Customer Retention: How Small Businesses Win the War

Starting a business is exciting, crazy, exhilarating, and nuts. You’ve got to find investors, perfect your business model, create a marketing strategy, and sell away. But the insanity doesn’t end there. Once you get your company going — starting from your very first sale — you’ve got a major challenge on your hands: customer retention. How do you keep the customers you earn?

Customer loyalty has been spiraling downward for years now — in part because companies aren’t taking care of their most valuable asset. Instead, many companies today focus their attention on acquiring new customers. And if the old customers are forgotten, why wouldn’t they go somewhere else? After all, according to the 2018 Connected Customer Report, 84% of consumers say being treated like a person (not a number) is the key to their business, and 76% say it’s easier than ever to take their business elsewhere.

Can your startup or small business compete with those high expectations? Absolutely. Because while those numbers seem intimidating, today’s smaller businesses are actually better equipped to provide one thing consumers care about: personal relationships. Here’s how.

Create a customer-centric culture.

Young companies are often so focused on the latest-and-greatest customer acquisition strategies that they forget to build customer loyalty efforts into their programs. But companies aiming for responsible growth and long-term success have to put customers at the forefront of every decision. As a small business, you’re able to shape the culture of your company as it moves forward, so build customer success right into the heart of your model. How do you take the first step to putting the customer first? Easy. Listen to them. Hear their needs.

Operate with transparency and trust.

Today’s market is fierce, and even a repeat customer who’s received great service can be lured away by a competitor. If you want to prevent attrition, you have to build your customer relationships on trust and accountability. 95% of consumers say they’re more likely to be loyal to a company they trust. So don’t let your business fall into those metaphorical silos; operate with honest transparency and you’ll build bonds with your customers that go well beyond any customer satisfaction (CSAT) score.

Offer uniquely personal service.

The “customer experience” has been on so many business trend lists this year for a good reason: Today’s consumers want a unique journey. Data shows that 87% of small and medium businesses believe receiving a personalized experience is important to their customers, yet only 33% of SMBs are using technology to manage customer data and offer a consistent flow. That’s a major discrepancy. Consider investing in technology like chatbots and help centers, which help many customers receive quick service, while also allowing your agents to offer personal service to those who really need it.

The common theme: Relationships.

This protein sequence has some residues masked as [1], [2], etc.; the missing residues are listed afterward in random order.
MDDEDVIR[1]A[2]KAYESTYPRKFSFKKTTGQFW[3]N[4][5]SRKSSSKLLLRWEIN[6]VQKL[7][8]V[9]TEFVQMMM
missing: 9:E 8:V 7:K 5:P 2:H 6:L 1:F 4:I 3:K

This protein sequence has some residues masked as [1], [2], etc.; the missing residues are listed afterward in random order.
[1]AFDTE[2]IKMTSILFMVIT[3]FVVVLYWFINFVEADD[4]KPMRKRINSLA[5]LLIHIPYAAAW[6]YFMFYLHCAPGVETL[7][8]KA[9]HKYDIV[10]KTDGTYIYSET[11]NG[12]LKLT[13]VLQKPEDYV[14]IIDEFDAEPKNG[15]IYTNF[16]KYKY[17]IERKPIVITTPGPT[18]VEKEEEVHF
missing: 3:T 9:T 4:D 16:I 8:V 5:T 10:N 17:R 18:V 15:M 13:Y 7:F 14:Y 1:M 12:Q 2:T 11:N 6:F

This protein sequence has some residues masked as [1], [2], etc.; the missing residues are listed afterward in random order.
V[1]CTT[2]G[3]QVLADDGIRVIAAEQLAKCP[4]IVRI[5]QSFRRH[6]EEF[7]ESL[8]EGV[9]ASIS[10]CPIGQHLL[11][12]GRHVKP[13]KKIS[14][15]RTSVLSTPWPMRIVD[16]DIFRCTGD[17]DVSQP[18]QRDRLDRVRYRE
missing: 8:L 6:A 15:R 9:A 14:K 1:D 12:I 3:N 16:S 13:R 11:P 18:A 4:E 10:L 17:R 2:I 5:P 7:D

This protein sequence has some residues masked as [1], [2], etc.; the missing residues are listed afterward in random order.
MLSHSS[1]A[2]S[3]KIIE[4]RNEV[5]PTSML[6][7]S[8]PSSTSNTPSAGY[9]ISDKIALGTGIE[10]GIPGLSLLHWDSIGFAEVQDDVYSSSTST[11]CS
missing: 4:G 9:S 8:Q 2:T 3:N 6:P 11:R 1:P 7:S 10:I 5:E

Today’s companies are no longer competing on price and features; the buzzword is customer experience. To win and retain customers, you have to offer personal, ongoing relationships and a transparent experience. How do you do that? A basic CRM system like Salesforce Essentials helps you track customer data, analyze the information that comes in, and ensure every inquiry receives the proper response.

Think about your business. If you were selling your product to family and friends, would you do everything the same way you’re doing it now? If you want to keep your customers, you’ve got to think of them more like friends — close friends. Friends you spend holidays with. That’s how you retain customers and grow your business.

Ajeet Khurana
Ajeet Khurana
Ajeet Khurana wears many hats: author, angel investor, mentor, TEDx speaker, steering committee of the NASSCOM Start-Up Warehouse, Director of Founder Institute, Venture Partner with the seed initiative of a top Venture Capital firm, and former CEO of IIT Bombay’s business incubator, among others. Before all this, he was entrepreneurial twice in the field of education and web publishing. As a lecturer at the University of Texas at Austin, he taught e-commerce back in 1993, when the term "e-commerce" had not yet been coined. An undergrad in computer engineering from the University of Mumbai, and an MBA from the University of Texas, Ajeet is presently an active name in the startup ecosystem. From starting two ventures as a solopreneur, to helping a large number of startups with their go-to-market, he has never shied from getting his hands dirty. At the same time he has helped dozens of startups raise investment. He truly believes that small business owners are driving change in the world, and need to be facilitated as much as possible. Innumerable small businesses have gained from his attitude, vast professional networks, financial acumen and digital mindset.

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